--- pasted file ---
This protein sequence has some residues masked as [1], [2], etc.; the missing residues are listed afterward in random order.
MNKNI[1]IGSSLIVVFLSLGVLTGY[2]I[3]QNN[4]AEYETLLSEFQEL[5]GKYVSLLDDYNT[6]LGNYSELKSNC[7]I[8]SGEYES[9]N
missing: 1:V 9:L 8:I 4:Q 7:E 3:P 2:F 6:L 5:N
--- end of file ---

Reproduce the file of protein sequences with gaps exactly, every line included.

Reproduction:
This protein sequence has some residues masked as [1], [2], etc.; the missing residues are listed afterward in random order.
MNKNI[1]IGSSLIVVFLSLGVLTGY[2]I[3]QNN[4]AEYETLLSEFQEL[5]GKYVSLLDDYNT[6]LGNYSELKSNC[7]I[8]SGEYES[9]N
missing: 1:V 9:L 8:I 4:Q 7:E 3:P 2:F 6:L 5:N